In economics, the Edgeworth conjecture is the idea, named after Francis Ysidro Edgeworth, that the core of an economy shrinks to the set of Walrasian equilibria as the number of agents increases to infinity.
The core of an economy is a concept from cooperative game theory defined as the set of feasible allocations in an economy that cannot be improved upon by subset of the set of the economy's consumers (a coalition). For general equilibrium economies typically the core is non-empty (there is at least one feasible allocation) but also "large" in the sense that there may be a continuum of feasible allocations that satisfy the requirements. The conjecture basically states that if the number of agents is also "large" then the only allocations in the core are precisely what a competitive market would produce. As such, the conjecture is seen as providing some game-theoretic foundations for the usual assumption in general equilibrium theory of price taking agents. In particular, it means that in a "large" economy people act as if they were price takers, even though theoretically they have all the power to set prices and renegotiate their trades. Hence, the fictitious Walrasian auctioneer of general equilibrium, while strictly speaking completely unrealistic, can be seen as a "short-cut" to getting the right answer.
Edgeworth himself did not quite prove this result—hence the term conjecture rather than theorem—although he did provide most of the necessary intuition and went some way towards it. In the 1960s formal proofs were presented under different assumptions by Debreu and Scarf (1963) as well as Aumann (1964). Both of these results however showed that the conditions sufficient for this result to hold were a bit more stringent than Edgeworth anticipated. Debreu and Scarf considered the case of a "replica economy" where there is a finite number of agent types and the agents added to the economy to make it "large" are of the same type and in the same proportion as those already in it. Aumann's result relied on an existence of a continuum of agents.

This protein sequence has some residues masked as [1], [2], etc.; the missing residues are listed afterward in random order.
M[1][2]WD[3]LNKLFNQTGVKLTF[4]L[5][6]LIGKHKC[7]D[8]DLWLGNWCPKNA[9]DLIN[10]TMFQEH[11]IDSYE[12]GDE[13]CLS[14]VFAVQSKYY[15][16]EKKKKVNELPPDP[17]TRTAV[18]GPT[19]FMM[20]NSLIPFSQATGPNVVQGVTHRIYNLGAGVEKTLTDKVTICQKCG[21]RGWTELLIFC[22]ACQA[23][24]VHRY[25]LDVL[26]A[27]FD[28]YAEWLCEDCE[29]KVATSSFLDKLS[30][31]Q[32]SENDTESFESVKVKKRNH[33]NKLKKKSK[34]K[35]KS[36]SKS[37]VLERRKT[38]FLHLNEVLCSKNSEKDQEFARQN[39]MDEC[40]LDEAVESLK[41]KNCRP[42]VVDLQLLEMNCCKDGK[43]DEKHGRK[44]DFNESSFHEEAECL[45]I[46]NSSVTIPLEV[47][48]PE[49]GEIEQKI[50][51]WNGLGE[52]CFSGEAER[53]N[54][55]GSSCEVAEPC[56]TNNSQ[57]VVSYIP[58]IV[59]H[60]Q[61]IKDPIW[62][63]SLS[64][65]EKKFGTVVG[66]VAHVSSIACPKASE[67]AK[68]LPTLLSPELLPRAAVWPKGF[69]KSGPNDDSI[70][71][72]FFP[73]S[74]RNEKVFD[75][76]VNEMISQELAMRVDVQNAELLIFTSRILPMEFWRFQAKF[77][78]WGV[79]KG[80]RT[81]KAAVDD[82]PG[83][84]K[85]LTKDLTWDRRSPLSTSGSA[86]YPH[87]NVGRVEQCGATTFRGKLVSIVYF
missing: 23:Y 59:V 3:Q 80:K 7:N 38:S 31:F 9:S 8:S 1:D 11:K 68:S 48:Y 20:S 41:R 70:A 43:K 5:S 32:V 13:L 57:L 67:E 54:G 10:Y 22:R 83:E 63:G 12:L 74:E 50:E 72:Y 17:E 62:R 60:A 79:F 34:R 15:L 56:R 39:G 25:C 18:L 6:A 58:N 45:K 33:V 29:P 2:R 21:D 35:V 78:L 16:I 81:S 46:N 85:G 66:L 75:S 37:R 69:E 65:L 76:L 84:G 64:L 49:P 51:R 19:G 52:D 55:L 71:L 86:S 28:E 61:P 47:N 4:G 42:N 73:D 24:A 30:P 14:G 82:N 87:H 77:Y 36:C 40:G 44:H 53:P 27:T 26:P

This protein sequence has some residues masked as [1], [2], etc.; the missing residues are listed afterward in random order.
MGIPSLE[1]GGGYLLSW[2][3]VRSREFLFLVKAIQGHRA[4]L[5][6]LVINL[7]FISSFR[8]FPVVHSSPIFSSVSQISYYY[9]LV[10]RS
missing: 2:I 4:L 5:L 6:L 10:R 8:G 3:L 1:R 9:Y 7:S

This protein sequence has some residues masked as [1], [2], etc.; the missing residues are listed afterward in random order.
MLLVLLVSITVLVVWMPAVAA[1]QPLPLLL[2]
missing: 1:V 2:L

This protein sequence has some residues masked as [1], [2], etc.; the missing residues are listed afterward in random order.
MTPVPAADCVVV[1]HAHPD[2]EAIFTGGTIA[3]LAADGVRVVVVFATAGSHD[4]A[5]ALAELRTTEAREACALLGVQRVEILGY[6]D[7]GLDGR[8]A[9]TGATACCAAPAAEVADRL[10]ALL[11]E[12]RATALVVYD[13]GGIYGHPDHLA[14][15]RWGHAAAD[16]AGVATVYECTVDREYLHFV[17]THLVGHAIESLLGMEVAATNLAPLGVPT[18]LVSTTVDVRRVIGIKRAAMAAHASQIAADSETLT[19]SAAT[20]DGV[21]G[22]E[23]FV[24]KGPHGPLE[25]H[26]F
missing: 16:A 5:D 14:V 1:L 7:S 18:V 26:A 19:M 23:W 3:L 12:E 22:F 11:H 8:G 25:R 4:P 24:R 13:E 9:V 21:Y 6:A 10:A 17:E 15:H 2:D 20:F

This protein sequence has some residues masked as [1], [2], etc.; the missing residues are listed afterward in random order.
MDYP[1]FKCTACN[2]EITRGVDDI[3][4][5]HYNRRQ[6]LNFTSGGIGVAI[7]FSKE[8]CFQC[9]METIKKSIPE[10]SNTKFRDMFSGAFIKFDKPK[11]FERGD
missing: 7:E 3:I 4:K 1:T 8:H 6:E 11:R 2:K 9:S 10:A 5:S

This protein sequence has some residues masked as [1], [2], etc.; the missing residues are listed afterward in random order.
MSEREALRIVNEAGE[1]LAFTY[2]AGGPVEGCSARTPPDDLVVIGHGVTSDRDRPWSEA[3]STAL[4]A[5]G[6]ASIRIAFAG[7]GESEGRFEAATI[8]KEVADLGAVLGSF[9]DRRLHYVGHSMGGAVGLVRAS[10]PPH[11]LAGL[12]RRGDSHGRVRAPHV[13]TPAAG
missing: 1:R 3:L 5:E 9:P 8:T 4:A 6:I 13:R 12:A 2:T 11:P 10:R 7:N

These proofs of the Edgeworth conjecture are seen[by whom?] as providing some qualified support for the idea that a large economy functions approximately as a price taking competitive economy of general equilibrium theory, even though agents have the power to set prices.
- Aumann, Robert J. (1964). "Markets with a Continuum of Traders". Econometrica. 32 (1–2): 39–50. JSTOR 1913732.
- Debreu, Gerard; Scarf, Herbert (1963). "A Limit Theorem on the Core of an Economy". International Economic Review. 4 (3): 235–246. JSTOR 2525306.
- Edgeworth, F. Y. (1881). Mathematical Psychics: An Essay on the Mathematics to the Moral Sciences. London: Kegan Paul.